Israel's Linoy Ashram made history on Saturday not as only the first Israeli to win an Olympic gold medal in rhythmic gymnastics, but also as the first non-Russian gymnast to achieve first place in the sport in two decades – and Russia isn't happy about it.
Russia, it seems, is having a hard time accepting the loss – and the end of their hegemony over rhythmic gymnastics. The official Twitter account of the Russian Olympic Committee posted photos of gymnast Dina Averina, who took home the silver, receiving her scores, with the caption: "The pictures speak for themselves, the whole world has seen this injustice."
Averina, who had tried to appeal her scores but was rebuffed, complained after the competition was over. "The judging was strange," she said. "It wouldn't have been right if we didn't present an appeal. Our routines were very complicated, but the scores were low, and we therefore presented an appeal. Unfortunately, some of them were rejected."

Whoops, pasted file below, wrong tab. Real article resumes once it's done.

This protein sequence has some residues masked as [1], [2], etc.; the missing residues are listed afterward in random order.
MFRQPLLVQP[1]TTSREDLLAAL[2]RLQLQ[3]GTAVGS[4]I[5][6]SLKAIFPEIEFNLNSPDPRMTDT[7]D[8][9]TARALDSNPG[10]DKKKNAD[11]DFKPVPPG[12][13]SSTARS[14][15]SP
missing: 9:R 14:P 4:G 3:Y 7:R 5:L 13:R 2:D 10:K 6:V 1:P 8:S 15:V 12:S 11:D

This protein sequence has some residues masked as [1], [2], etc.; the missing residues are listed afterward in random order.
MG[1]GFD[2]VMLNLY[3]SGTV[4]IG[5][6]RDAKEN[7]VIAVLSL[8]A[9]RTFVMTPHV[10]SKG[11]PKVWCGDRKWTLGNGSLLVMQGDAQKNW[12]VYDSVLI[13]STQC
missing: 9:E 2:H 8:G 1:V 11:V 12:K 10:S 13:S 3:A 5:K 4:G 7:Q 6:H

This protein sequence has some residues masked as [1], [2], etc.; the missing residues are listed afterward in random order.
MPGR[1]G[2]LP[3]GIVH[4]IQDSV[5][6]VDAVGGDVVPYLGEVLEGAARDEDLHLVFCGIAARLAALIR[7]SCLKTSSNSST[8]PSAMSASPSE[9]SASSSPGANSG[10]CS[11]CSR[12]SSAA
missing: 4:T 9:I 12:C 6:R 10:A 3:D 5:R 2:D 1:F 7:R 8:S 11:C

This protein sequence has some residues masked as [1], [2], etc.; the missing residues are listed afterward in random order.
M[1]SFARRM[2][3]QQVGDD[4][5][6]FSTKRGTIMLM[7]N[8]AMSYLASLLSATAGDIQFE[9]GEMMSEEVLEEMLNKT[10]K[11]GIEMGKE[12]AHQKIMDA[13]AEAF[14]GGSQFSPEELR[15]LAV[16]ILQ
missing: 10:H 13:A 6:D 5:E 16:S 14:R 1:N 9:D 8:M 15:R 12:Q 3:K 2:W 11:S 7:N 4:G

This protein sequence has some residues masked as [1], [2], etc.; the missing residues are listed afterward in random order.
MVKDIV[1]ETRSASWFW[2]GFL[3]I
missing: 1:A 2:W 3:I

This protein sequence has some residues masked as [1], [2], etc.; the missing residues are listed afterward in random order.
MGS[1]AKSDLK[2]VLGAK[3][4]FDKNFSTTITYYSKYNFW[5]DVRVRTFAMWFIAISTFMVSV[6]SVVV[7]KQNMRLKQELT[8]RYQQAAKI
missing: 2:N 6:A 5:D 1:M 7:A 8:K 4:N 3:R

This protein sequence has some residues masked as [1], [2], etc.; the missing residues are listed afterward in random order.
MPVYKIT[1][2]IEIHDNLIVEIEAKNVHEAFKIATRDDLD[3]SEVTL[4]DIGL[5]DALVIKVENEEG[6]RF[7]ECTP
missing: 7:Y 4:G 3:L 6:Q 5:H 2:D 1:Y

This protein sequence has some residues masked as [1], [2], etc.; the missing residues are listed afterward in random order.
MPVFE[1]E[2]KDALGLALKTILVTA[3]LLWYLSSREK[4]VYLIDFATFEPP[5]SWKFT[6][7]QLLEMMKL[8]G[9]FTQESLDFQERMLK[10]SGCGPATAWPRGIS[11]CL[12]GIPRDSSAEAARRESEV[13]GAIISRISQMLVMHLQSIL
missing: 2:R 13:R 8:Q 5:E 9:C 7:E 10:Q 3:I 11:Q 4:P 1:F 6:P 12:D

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Russian lawmaker Vitaly Milonov took out his anger on Ashram: "It was embarrassing to watch her," he said of the 2020 European all-around champion. "This isn't supposed to be an athletics competition – it's rhythmic gymnastics. She should have refused the medal, because what happened there was simply unjust."
Linoy's win on Saturday also represents the first time that a country that is not a former Soviet bloc state has taken home the top prize, save for the Los Angeles Olympics in 1984, which the USSR had boycotted.